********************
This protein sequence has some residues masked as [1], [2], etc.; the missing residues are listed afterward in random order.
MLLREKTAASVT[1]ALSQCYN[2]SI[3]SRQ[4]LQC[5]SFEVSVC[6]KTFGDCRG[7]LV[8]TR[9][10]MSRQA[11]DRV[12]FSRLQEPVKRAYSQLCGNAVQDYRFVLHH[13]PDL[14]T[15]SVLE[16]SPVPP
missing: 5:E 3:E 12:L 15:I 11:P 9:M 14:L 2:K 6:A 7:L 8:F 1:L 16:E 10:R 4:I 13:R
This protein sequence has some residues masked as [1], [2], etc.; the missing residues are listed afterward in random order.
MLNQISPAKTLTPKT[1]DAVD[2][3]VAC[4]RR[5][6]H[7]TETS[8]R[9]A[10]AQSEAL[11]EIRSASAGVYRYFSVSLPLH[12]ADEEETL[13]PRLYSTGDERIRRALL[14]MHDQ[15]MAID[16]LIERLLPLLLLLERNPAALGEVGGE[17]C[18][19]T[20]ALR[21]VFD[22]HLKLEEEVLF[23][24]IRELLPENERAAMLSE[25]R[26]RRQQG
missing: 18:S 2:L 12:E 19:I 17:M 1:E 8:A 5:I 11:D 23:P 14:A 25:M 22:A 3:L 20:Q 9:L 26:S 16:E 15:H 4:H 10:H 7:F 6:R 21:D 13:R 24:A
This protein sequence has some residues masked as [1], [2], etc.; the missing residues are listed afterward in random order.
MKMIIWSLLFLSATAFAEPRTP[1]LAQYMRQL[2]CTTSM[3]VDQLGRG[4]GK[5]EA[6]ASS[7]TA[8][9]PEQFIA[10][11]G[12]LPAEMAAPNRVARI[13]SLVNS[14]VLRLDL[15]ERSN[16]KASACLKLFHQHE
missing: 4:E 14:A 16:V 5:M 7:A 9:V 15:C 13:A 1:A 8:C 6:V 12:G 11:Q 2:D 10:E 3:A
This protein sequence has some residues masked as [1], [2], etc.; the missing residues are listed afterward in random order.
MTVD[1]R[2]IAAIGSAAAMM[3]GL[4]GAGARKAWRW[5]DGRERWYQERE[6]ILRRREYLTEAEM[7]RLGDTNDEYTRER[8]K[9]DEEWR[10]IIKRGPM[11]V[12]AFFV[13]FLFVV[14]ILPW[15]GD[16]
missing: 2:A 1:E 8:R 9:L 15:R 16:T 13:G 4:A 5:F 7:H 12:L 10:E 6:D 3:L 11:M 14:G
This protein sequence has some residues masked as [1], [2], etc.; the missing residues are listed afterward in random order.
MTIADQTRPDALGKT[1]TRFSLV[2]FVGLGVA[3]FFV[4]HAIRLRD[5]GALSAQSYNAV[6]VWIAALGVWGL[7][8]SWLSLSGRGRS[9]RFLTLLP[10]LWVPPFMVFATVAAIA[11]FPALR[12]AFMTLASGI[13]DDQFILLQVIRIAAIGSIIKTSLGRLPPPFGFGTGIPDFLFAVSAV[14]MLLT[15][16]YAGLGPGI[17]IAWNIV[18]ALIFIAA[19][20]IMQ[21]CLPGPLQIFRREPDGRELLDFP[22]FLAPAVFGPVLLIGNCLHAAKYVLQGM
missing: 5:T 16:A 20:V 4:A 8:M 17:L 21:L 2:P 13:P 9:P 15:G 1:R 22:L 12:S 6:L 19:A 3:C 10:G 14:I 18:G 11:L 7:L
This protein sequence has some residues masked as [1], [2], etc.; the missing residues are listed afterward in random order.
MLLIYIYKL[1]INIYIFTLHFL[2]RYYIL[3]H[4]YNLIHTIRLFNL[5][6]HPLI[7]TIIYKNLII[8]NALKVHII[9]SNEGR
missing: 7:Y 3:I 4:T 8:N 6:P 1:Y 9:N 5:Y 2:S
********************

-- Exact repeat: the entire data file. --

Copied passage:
This protein sequence has some residues masked as [1], [2], etc.; the missing residues are listed afterward in random order.
MLLREKTAASVT[1]ALSQCYN[2]SI[3]SRQ[4]LQC[5]SFEVSVC[6]KTFGDCRG[7]LV[8]TR[9][10]MSRQA[11]DRV[12]FSRLQEPVKRAYSQLCGNAVQDYRFVLHH[13]PDL[14]T[15]SVLE[16]SPVPP
missing: 5:E 3:E 12:L 15:I 11:P 9:M 14:L 2:K 6:A 7:L 8:F 1:L 16:E 10:R 4:I 13:R
This protein sequence has some residues masked as [1], [2], etc.; the missing residues are listed afterward in random order.
MLNQISPAKTLTPKT[1]DAVD[2][3]VAC[4]RR[5][6]H[7]TETS[8]R[9]A[10]AQSEAL[11]EIRSASAGVYRYFSVSLPLH[12]ADEEETL[13]PRLYSTGDERIRRALL[14]MHDQ[15]MAID[16]LIERLLPLLLLLERNPAALGEVGGE[17]C[18][19]T[20]ALR[21]VFD[22]HLKLEEEVLF[23][24]IRELLPENERAAMLSE[25]R[26]RRQQG
missing: 18:S 2:L 12:E 19:I 17:M 1:E 8:A 5:I 11:D 23:P 14:A 25:M 22:A 3:L 20:Q 9:L 26:S 16:E 15:H 4:H 10:H 7:F 6:R 21:D 13:R 24:A
This protein sequence has some residues masked as [1], [2], etc.; the missing residues are listed afterward in random order.
MKMIIWSLLFLSATAFAEPRTP[1]LAQYMRQL[2]CTTSM[3]VDQLGRG[4]GK[5]EA[6]ASS[7]TA[8][9]PEQFIA[10][11]G[12]LPAEMAAPNRVARI[13]SLVNS[14]VLRLDL[15]ERSN[16]KASACLKLFHQHE
missing: 4:E 14:A 16:V 5:M 7:A 9:V 15:C 13:A 1:A 8:C 6:V 12:G 11:Q 2:D 10:E 3:A
This protein sequence has some residues masked as [1], [2], etc.; the missing residues are listed afterward in random order.
MTVD[1]R[2]IAAIGSAAAMM[3]GL[4]GAGARKAWRW[5]DGRERWYQERE[6]ILRRREYLTEAEM[7]RLGDTNDEYTRER[8]K[9]DEEWR[10]IIKRGPM[11]V[12]AFFV[13]FLFVV[14]ILPW[15]GD[16]
missing: 2:A 1:E 8:R 9:L 15:R 16:T 13:G 4:A 5:F 7:H 12:L 10:E 6:D 3:L 11:M 14:G
This protein sequence has some residues masked as [1], [2], etc.; the missing residues are listed afterward in random order.
MTIADQTRPDALGKT[1]TRFSLV[2]FVGLGVA[3]FFV[4]HAIRLRD[5]GALSAQSYNAV[6]VWIAALGVWGL[7][8]SWLSLSGRGRS[9]RFLTLLP[10]LWVPPFMVFATVAAIA[11]FPALR[12]AFMTLASGI[13]DDQFILLQVIRIAAIGSIIKTSLGRLPPPFGFGTGIPDFLFAVSAV[14]MLLT[15][16]YAGLGPGI[17]IAWNIV[18]ALIFIAA[19][20]IMQ[21]CLPGPLQIFRREPDGRELLDFP[22]FLAPAVFGPVLLIGNCLHAAKYVLQGM
missing: 5:T 16:A 20:V 4:A 8:M 17:L 21:L 2:P 13:P 9:P 15:G 1:R 22:L 12:S 6:L 19:A 3:C 10:G 14:I 18:G 11:L 7:L
This protein sequence has some residues masked as [1], [2], etc.; the missing residues are listed afterward in random order.
MLLIYIYKL[1]INIYIFTLHFL[2]RYYIL[3]H[4]YNLIHTIRLFNL[5][6]HPLI[7]TIIYKNLII[8]NALKVHII[9]SNEGR
missing: 7:Y 3:I 4:T 8:N 6:P 1:Y 9:N 5:Y 2:S